The air force expects the stealthy bomber aircraft, to be developed under the PAK DA program, to replace its current strategic bomber fleet of Tupolev Tu-160 Blackjacks, Tu-95 Bears and Tu-22M3 Backfires by 2025-30. Meanwhile, the veteran bombers are being upgraded with new avionics and airborne weapons. UAC completed factory testing of the upgraded versions of the Tu-160 and Tu-95 and is handing them over for the official trials.
The procurement program also calls for enhanced air transport capabilities for the air force. In November, UAC completed the first phase of official tests of the Il-76MD-90A, a much modernized Ilyushin Il-76 heavy transport aircraft. During this phase, the aircraft completed 38 flights, including tests at the maximum takeoff and landing weights (210 tons and 170 tons, respectively). The air force has 39 transports on order; the modifications will be done in Russia, although the older variants were manufactured in Uzbekistan. Pogosyan has promised that deliveries will start next year. The UAC has begun development of medium transport aircraft as a joint program with India and completed the detailed design of a new light transport, Pogosyan says.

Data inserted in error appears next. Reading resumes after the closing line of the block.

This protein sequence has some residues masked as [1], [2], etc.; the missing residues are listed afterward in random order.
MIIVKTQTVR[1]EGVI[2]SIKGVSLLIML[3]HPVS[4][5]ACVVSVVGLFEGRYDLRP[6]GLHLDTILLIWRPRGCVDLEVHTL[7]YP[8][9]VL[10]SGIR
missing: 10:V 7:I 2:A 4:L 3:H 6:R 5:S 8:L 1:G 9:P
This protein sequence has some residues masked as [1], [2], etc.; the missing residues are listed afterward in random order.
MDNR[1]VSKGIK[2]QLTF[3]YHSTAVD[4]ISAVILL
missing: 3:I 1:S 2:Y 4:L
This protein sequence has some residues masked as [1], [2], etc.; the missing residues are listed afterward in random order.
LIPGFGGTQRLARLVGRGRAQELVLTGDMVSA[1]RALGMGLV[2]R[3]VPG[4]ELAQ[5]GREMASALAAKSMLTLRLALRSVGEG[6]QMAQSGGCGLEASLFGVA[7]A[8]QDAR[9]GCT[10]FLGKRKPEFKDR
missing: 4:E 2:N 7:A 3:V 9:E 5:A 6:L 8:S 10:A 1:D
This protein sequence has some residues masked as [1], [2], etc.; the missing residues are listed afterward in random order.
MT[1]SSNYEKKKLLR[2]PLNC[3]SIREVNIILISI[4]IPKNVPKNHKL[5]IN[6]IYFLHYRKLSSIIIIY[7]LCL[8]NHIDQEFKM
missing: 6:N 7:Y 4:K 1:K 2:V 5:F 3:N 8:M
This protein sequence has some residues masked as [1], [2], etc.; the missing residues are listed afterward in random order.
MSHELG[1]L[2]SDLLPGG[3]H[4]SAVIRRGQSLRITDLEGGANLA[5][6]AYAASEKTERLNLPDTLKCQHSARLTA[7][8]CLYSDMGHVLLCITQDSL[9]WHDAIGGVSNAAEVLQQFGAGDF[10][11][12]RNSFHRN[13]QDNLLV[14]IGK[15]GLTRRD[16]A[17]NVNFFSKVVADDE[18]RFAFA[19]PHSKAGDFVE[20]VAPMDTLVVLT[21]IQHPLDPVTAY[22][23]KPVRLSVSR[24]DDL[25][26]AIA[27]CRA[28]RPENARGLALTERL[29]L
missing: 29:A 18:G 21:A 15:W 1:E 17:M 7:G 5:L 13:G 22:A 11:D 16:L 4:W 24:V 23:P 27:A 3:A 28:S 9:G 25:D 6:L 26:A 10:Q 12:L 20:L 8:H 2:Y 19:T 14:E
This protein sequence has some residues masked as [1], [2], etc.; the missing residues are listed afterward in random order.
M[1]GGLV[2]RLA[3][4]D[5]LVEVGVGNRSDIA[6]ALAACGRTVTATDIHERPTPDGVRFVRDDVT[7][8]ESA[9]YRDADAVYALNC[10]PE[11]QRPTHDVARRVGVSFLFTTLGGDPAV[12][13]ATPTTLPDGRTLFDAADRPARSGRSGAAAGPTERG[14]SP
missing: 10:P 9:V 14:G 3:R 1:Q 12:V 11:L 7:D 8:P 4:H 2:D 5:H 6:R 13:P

Meanwhile, the aerospace defense troops are being reequipped with the S-400 (SA-21 Growler) long-range air defense and anti-ballistic missile systems. Two units of these surface-to-air missiles (SAM) were delivered this year and three more are to be deployed in 2014, Putin says.
S-400 manufacturer Almaz-Antey is working on a next-generation system, the S-500, that will undergo intensive trials in 2014-15, says the company's chief designer, Pavel Sozinov.
The aging S-300PT and PS (SA-10 Grumble), the most common air defense missiles in the force, will be replaced by new S-350 Vityaz medium-range mobile SAMs unveiled this summer. Sozinov says official trials will be conducted during 2014 and deliveries could start in 2015-16.
The aerospace defense troops' missile capabilities will be supported by expansion of the early-warning radar network. The service operates three Voronezh modular radar stations and plans to deploy seven more in the next five years.
Defense experts are quite skeptical of the rearmament program's feasibility, however. “Even if the program is properly financed, it is unlikely to be fully implemented, as the required modernization of defense industry facilities and the respective regulatory environment lag behind,” says Konstantin Makienko, deputy director of the Center for Analysis of Strategies and Technologies, a Moscow-based defense think tank.